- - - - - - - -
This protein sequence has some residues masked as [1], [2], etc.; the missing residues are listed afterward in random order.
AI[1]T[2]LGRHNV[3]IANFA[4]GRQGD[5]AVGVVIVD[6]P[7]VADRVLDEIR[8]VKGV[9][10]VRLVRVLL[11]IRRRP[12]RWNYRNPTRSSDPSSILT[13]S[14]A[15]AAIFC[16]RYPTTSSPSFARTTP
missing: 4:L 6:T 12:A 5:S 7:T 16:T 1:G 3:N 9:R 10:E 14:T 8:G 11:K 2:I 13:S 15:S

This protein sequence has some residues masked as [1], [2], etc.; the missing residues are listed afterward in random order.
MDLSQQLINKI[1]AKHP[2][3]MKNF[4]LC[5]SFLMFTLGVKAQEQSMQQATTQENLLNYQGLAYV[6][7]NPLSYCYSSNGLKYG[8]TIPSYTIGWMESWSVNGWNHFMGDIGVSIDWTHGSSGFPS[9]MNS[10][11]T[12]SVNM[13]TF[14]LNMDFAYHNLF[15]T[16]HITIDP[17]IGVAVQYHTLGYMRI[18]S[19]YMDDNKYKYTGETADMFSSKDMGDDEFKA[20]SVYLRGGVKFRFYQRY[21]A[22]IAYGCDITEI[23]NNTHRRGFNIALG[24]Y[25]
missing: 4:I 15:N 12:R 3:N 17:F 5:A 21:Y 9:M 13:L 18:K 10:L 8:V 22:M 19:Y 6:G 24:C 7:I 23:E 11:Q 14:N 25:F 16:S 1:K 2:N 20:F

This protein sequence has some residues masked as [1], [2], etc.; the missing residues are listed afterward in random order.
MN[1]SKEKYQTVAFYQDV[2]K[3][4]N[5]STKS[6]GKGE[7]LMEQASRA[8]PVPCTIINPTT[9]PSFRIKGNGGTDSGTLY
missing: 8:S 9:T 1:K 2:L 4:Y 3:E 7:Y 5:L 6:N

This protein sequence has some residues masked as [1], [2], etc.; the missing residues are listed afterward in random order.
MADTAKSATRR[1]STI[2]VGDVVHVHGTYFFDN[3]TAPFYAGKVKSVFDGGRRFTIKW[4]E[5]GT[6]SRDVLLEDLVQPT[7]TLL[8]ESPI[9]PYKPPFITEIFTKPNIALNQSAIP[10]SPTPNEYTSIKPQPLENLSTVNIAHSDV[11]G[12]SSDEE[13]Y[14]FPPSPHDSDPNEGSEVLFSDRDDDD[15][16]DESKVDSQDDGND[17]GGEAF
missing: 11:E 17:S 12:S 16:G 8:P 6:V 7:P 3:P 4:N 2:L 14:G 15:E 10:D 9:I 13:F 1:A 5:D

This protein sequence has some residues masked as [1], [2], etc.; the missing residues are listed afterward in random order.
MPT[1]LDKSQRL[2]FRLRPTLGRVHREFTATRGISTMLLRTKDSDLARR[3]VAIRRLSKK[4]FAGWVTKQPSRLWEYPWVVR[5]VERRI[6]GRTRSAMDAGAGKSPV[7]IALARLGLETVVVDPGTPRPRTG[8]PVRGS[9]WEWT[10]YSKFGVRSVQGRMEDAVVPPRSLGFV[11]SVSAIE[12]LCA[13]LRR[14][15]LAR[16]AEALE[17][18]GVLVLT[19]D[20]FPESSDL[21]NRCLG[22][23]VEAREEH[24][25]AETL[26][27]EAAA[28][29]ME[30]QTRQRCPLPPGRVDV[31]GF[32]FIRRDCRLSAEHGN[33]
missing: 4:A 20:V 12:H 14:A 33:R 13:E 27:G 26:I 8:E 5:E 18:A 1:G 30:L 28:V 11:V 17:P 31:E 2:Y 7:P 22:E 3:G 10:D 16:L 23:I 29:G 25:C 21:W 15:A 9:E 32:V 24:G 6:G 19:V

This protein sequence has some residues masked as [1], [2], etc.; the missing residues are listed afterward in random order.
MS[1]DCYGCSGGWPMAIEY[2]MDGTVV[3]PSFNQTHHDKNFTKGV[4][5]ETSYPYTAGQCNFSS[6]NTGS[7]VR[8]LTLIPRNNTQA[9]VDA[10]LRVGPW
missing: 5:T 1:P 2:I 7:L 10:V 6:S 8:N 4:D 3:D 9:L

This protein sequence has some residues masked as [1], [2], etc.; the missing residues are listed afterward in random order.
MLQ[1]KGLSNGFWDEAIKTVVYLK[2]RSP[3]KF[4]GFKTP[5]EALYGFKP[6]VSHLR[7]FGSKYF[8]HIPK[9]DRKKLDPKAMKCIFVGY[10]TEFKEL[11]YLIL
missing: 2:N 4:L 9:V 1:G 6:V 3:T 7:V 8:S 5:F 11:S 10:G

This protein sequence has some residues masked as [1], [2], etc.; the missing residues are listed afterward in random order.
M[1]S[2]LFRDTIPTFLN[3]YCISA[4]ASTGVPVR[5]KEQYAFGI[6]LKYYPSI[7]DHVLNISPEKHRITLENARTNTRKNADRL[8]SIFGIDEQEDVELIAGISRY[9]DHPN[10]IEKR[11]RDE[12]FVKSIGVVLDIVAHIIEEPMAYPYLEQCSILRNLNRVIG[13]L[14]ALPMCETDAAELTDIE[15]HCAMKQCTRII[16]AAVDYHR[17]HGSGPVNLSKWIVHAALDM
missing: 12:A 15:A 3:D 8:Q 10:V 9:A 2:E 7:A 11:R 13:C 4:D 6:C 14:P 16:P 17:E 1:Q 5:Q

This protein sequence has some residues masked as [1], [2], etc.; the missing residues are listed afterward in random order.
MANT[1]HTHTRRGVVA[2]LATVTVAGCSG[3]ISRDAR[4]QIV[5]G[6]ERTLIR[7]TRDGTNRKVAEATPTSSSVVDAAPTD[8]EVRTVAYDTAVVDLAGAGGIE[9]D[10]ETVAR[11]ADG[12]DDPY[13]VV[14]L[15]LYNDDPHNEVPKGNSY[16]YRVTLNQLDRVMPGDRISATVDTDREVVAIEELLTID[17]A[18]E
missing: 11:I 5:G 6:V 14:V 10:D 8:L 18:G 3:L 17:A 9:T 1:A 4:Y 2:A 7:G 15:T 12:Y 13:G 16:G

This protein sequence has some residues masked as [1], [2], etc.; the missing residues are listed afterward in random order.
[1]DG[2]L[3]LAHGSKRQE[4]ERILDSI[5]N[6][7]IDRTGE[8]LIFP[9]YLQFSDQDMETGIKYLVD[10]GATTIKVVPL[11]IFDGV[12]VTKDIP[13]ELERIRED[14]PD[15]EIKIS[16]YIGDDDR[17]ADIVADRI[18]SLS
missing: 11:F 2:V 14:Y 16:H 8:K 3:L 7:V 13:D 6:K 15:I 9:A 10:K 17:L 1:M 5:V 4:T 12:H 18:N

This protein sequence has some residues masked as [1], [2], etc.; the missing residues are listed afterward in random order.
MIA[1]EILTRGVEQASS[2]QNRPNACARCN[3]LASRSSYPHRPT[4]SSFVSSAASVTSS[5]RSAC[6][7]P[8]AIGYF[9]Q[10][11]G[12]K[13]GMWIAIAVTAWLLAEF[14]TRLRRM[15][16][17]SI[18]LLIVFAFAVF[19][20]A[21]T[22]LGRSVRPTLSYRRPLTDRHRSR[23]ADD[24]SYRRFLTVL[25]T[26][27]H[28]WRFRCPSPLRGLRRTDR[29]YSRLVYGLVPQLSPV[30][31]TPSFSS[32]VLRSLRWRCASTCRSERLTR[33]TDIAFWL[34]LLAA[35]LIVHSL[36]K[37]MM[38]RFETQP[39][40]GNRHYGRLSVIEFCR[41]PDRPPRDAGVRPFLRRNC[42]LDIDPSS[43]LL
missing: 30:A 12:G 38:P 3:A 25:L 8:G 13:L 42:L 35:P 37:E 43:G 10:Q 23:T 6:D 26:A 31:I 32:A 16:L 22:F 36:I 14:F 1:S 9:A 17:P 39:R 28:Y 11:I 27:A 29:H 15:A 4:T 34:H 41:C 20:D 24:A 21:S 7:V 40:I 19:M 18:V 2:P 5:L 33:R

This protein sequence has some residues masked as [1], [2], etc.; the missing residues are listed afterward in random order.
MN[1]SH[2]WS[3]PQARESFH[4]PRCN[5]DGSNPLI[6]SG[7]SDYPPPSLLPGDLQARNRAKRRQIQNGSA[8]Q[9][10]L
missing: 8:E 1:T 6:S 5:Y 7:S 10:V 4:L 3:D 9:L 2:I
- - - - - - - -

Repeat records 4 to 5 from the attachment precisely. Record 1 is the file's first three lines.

This protein sequence has some residues masked as [1], [2], etc.; the missing residues are listed afterward in random order.
MADTAKSATRR[1]STI[2]VGDVVHVHGTYFFDN[3]TAPFYAGKVKSVFDGGRRFTIKW[4]E[5]GT[6]SRDVLLEDLVQPT[7]TLL[8]ESPI[9]PYKPPFITEIFTKPNIALNQSAIP[10]SPTPNEYTSIKPQPLENLSTVNIAHSDV[11]G[12]SSDEE[13]Y[14]FPPSPHDSDPNEGSEVLFSDRDDDD[15][16]DESKVDSQDDGND[17]GGEAF
missing: 11:E 17:S 12:S 16:G 8:P 6:V 7:P 3:P 4:N 2:L 14:G 15:E 10:D 9:I 13:F 1:A 5:D

This protein sequence has some residues masked as [1], [2], etc.; the missing residues are listed afterward in random order.
MPT[1]LDKSQRL[2]FRLRPTLGRVHREFTATRGISTMLLRTKDSDLARR[3]VAIRRLSKK[4]FAGWVTKQPSRLWEYPWVVR[5]VERRI[6]GRTRSAMDAGAGKSPV[7]IALARLGLETVVVDPGTPRPRTG[8]PVRGS[9]WEWT[10]YSKFGVRSVQGRMEDAVVPPRSLGFV[11]SVSAIE[12]LCA[13]LRR[14][15]LAR[16]AEALE[17][18]GVLVLT[19]D[20]FPESSDL[21]NRCLG[22][23]VEAREEH[24][25]AETL[26][27]EAAA[28][29]ME[30]QTRQRCPLPPGRVDV[31]GF[32]FIRRDCRLSAEHGN[33]
missing: 4:A 20:V 12:H 14:A 33:R 13:E 27:G 26:I 8:E 5:E 18:A 1:G 30:L 28:V 11:V 17:P 31:E 2:Y 7:P 22:E 3:G 10:D 16:L 23:I 29:G 25:C 21:W 15:A 9:E 32:V 24:G 6:G 19:V